SUBSCRIBE NOW
99¢ for the first month
SUBSCRIBE NOW
99¢ for the first month

What is the future of cash?

Jeff Fox
The Examiner

If you have been to any retail store in the past few months you have probably noticed a sign on the cash register that says something like “due to coin shortage exact change required” or “cash not accepted due to coin shortage” When I first saw one of these signs I wondered what exactly would cause coins to suddenly be in short supply.

After a little research, I discovered several interconnected causes for this shortage. Like many other difficulties we are having in 2020, COVID-19 is at the core of this crises. As a result of less in-person shopping, there has been a massive reduction in cash transactions in retail stores. Many of those braving brick-and-mortar stores have chosen to forgo cash in an attempt at slowing the spread of the virus. This alone has reduced the amount of coins being exchanged. On top of that, starting this past spring, the Federal Reserve implemented safety procedures to protect mint employees, resulting in a significant reduction in the amount of currency being produced. This combination has led to this overall shortage.

I’ll admit this coin shortage has had little impact on me. Outside of the quarter I need to get a cart at Aldi, I don’t remember the last time I paid physical cash for something. I simply find using a card to be much more convenient. I’m not alone in this. A recent study by US Bank found that one in three adults conduct zero cash transactions in a given week. According to the study however, age and income play major roles in this. Older Americans and those with lower incomes are far more likely to use cash.

The trend to a cashless society did not start with COVID, but it has certainly sped up the process. China has been the worldwide leader in moving away from cash altogether. As more and more U.S. businesses move away from accepting cash, we should be aware of several dangers.

First, as I mentioned earlier, seniors and the poor will be disproportionately impacted. Many in these demographics lack the technical knowledge to take advantage of a cashless society. My mom, for example, has never used a card for her everyday purchases, and a transition plastic would be very difficult for her. Many in these groups are also underbanked. A move to a cashless transactions could severely hinder their ability to pay bills and make purchases.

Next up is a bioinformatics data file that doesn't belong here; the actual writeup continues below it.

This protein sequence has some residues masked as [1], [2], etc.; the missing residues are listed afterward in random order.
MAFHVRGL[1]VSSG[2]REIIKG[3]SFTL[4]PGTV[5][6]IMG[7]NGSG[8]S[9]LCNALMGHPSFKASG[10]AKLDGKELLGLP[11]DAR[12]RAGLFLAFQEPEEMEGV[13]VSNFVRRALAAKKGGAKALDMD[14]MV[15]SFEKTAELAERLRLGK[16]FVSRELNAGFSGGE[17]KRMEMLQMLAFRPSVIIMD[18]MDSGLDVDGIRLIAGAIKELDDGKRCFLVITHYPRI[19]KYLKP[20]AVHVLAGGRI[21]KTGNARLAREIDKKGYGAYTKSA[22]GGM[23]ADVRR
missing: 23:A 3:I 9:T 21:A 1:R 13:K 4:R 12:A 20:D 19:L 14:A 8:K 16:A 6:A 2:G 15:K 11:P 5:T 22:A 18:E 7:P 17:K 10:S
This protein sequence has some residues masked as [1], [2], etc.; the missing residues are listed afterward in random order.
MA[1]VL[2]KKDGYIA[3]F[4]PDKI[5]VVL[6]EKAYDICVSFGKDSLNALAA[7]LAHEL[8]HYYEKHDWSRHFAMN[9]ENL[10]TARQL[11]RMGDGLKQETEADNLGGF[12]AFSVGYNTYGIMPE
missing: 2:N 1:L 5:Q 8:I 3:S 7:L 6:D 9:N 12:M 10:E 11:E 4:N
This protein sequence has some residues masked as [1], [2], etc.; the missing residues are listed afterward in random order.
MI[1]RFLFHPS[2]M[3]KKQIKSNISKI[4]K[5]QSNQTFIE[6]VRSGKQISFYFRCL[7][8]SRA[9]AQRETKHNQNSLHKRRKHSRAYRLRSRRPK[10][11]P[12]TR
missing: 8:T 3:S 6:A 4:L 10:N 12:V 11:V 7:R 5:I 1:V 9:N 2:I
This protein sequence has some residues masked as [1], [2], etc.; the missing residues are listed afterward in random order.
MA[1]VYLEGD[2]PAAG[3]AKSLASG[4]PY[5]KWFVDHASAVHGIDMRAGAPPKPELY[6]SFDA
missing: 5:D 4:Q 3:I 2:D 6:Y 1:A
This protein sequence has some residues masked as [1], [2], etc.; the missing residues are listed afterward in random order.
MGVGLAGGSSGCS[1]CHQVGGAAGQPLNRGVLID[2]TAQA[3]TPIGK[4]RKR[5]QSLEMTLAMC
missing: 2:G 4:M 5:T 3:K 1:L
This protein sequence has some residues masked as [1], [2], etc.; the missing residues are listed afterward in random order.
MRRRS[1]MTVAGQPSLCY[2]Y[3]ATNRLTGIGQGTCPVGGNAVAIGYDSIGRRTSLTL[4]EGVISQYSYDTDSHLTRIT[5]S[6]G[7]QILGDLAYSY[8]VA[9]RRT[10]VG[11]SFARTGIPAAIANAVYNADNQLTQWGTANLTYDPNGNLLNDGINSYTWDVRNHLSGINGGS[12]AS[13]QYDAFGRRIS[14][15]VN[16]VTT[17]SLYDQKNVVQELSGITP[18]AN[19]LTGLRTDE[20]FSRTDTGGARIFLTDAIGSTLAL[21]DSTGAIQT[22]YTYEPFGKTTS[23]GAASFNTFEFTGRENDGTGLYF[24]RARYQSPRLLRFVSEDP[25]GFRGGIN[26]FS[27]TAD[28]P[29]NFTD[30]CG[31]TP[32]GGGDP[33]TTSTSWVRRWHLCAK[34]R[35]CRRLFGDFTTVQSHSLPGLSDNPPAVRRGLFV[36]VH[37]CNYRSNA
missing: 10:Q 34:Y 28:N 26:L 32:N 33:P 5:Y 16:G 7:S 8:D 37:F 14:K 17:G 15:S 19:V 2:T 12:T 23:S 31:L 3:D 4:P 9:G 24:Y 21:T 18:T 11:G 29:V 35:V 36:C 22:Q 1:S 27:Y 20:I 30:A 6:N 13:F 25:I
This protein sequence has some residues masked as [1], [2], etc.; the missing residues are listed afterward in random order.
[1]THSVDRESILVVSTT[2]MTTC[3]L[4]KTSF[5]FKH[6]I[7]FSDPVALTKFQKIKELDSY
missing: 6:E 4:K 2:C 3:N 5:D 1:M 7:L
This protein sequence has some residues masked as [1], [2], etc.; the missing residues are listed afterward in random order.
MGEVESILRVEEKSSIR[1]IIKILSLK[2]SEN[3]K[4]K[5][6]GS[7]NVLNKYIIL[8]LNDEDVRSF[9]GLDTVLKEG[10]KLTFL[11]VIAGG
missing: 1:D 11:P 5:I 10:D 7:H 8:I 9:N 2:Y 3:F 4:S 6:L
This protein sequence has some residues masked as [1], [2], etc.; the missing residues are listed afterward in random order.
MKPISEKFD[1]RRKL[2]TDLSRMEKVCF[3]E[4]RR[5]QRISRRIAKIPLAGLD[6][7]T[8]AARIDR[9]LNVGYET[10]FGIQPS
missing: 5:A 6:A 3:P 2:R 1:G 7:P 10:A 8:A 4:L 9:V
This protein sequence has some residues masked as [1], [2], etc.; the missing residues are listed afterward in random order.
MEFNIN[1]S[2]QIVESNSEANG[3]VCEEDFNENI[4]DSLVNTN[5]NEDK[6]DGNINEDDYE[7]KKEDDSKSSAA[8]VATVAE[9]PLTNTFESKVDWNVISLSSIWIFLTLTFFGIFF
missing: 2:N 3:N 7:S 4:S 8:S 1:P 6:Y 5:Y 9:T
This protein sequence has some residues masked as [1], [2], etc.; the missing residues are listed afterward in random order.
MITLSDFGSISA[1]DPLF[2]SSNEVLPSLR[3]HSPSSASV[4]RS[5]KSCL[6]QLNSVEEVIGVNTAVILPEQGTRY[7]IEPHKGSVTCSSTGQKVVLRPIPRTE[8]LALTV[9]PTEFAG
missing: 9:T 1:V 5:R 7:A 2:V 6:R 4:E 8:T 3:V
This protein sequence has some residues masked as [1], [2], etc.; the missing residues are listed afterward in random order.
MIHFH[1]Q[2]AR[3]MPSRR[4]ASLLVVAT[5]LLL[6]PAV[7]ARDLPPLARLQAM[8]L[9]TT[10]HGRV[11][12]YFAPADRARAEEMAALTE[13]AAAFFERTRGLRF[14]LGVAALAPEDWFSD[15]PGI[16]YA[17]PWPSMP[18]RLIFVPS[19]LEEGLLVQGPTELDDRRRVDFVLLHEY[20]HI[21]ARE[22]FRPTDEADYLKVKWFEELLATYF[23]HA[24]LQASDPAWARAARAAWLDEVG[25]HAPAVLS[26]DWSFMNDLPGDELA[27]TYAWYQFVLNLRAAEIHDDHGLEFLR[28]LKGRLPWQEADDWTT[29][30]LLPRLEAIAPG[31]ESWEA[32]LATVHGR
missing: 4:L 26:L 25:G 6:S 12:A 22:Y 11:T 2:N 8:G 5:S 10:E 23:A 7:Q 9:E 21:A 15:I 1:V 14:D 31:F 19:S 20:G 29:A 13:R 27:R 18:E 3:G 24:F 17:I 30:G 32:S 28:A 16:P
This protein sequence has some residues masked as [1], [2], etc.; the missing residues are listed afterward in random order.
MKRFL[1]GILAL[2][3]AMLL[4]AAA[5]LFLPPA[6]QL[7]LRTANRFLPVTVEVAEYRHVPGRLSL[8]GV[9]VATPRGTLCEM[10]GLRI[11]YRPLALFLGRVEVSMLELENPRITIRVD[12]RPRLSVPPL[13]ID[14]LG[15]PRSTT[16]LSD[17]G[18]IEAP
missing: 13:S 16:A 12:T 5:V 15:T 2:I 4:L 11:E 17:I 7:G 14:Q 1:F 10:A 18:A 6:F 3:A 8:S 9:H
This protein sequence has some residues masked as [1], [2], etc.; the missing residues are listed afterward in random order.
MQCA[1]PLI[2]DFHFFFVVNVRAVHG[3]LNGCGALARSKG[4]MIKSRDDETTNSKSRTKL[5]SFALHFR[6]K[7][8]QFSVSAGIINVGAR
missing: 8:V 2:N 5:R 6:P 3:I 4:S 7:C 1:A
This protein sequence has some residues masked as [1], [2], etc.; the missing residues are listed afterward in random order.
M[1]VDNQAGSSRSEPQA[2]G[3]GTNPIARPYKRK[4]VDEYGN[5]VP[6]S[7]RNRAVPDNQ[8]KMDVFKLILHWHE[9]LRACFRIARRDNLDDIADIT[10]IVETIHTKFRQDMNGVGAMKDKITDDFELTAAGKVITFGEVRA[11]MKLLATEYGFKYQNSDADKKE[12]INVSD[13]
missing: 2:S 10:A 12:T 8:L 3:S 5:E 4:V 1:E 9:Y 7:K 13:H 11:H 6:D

Another danger of a cashless society is how dependent we become to technology. Unlike simple cash transactions, electronic payments require a multitude of complex systems to be functioning in unison. Think about it. Electricity, the internet, card readers, computer servers and dozens of other systems I don’t understand all must work together in real time to complete a single purchase. If one link of this chain breaks it can be catastrophic to our society.

A final threat in moving away from cash poses is the threat if cybercrime. In the past if your wallet was stolen you simply lost whatever amount of cash you had on you. Today, a criminal who gets ahold of your wallet or phone potentially has access to your life savings. Being robbed takes a different form in a cashless society too. With more and more financial transactions conducted online, the person who robs you can actually be thousands of miles away and you may not know a crime has been committed until weeks or months later. While many safeguards exist to protect you and your money, nothing is foolproof and the danger is real.

I am convinced that the old saying “cash is king” is no longer accurate. However I believe there will always be a need for cash in our society. If 2020 has shown us anything it has shown us that systems can fail and we need to have a backup just in case.

(Past performance is no guarantee of future results. Advice is general in nature and not intended for specific situations)

Luke Davis is the director of operations and compliance at Stewardship Capital in Independence.

Luke Davis